Tipperary TD Michael Lowry seeks 'immediate solution' on school bus issue
Deputy Michael Lowry has called for immediate action to ensure that all children are provided with transport to school as a myriad of issues unfold for families across the country.
While welcoming the fact that children have returned to school, Deputy Lowry says that a significant number of families have been left in confusion and despair over the current debacle with the provision of school transport, with many children being left without any form of school transport.
The Deputy has contacted the Minister for Education, Norma Foley, and Bus Eireann seeking urgent solutions to the problems and has particularly highlighted three of the situations that parents and students are currently faced with as they try to get settled into their "new normal" school lives.
Under social distancing guidelines, buses provided by Bus Eireann can no longer accommodate the same numbers as they once could. Prior to the necessity to introduce Covid restrictions there were 90 Bus Eireann operated school buses providing services across Tipperary. However, in order to facilitate the new guidelines, an additional 40 buses are needed. These additional buses are needed immediately and plans for their provision should have been in place prior to the schools reopening as there was sufficient time to do so, states Deputy Lowry.
Deputy Lowry also highlights the problems that parent encountered with their applications to avail of school transport for the current school year. Parents were advised to apply for a school transport ticket prior to April 27 with the agreement that a minimum of 50% of the payment be made for the service on or before August 4. When parents tried to access the Bus Eireann portal to make this payment, they discovered it has been closed with the reason cited as "due to vital maintenance". This left parents unable to make a payment within the specified time and, in turn, left their children without a valid bus ticket.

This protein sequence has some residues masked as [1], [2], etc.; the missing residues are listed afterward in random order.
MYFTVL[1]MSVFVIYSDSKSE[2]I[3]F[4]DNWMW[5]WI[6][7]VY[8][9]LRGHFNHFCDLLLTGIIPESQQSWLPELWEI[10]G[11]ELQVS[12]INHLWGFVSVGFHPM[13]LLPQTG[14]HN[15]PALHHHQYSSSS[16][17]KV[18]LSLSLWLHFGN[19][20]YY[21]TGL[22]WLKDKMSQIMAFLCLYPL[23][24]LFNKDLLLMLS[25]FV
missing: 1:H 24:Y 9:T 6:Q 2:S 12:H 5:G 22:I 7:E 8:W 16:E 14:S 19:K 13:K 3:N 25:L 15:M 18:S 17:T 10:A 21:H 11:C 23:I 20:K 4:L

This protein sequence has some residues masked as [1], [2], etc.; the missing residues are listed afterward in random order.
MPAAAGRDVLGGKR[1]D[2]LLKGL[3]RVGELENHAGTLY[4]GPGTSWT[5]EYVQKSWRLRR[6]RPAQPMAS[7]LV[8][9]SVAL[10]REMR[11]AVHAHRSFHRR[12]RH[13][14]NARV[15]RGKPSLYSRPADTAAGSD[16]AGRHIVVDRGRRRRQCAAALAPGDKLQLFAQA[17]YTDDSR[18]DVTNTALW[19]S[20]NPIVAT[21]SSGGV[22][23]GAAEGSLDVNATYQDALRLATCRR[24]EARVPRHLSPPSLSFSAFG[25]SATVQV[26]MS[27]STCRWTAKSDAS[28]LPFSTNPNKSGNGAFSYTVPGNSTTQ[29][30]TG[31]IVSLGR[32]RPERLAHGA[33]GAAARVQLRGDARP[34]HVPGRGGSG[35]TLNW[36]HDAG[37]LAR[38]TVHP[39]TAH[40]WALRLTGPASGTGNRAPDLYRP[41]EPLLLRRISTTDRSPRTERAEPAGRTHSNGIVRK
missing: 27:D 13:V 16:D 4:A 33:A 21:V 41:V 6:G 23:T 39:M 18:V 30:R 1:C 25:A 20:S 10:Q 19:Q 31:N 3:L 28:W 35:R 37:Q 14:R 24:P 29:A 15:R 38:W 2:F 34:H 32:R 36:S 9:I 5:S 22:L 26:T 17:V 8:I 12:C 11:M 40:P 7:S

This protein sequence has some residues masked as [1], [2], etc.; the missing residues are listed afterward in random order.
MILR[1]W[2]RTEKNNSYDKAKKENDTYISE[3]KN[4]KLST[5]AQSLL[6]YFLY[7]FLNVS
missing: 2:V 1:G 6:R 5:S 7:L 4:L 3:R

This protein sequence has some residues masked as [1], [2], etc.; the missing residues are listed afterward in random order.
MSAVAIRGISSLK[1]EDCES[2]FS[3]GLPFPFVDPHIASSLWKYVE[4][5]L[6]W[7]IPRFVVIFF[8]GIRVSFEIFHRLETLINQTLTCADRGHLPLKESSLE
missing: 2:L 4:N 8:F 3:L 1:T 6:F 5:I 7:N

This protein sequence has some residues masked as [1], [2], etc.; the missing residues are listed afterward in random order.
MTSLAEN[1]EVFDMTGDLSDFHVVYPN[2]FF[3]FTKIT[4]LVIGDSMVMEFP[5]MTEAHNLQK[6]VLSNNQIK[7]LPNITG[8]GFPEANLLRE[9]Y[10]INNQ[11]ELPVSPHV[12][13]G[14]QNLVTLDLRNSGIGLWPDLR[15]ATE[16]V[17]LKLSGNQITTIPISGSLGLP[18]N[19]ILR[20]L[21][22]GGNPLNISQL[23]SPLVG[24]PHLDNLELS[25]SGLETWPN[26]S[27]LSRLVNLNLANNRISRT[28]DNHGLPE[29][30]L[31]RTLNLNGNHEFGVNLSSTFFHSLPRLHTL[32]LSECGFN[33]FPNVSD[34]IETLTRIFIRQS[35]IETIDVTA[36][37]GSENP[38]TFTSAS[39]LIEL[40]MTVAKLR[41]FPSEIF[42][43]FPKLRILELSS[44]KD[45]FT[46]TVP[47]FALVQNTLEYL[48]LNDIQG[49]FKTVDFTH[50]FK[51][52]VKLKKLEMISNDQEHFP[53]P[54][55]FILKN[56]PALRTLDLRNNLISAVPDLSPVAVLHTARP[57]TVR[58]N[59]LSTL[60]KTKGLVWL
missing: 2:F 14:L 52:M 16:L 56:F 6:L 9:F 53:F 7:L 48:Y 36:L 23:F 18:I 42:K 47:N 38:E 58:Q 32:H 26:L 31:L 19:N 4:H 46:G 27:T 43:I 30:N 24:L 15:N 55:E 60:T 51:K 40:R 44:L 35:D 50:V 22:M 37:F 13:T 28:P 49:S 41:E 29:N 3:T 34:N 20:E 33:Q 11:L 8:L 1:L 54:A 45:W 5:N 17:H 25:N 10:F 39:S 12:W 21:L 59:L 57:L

Parents of students who, heretofore, had availed of a concessionary bus ticket, are also encountering major difficulties this school year. Under the school transport rules, students are entitled to a ticket for the school located nearest to them, but concessions have always been made where possible to facilitate students who require transport to a different school. This year such "concessionary tickets" are not available to students, which leaves them without any form of school transport to get to their schools.
In addition to calling for the immediate provision of the additional buses required, Deputy Lowry is also seeking to have a €25 weekly payment made available to parents and guardians who need to drive their children to school themselves due to lack of transport. He says that this payment now needs to be made available to help cover the costs to transport concessionary students as well as students who are within the required distance of their school but who do not have school transport at this time.
"These issues need to be addressed urgently," says Deputy Lowry. "Schools have reopened and no child can be left on the side of the road without a safe form of transport to school."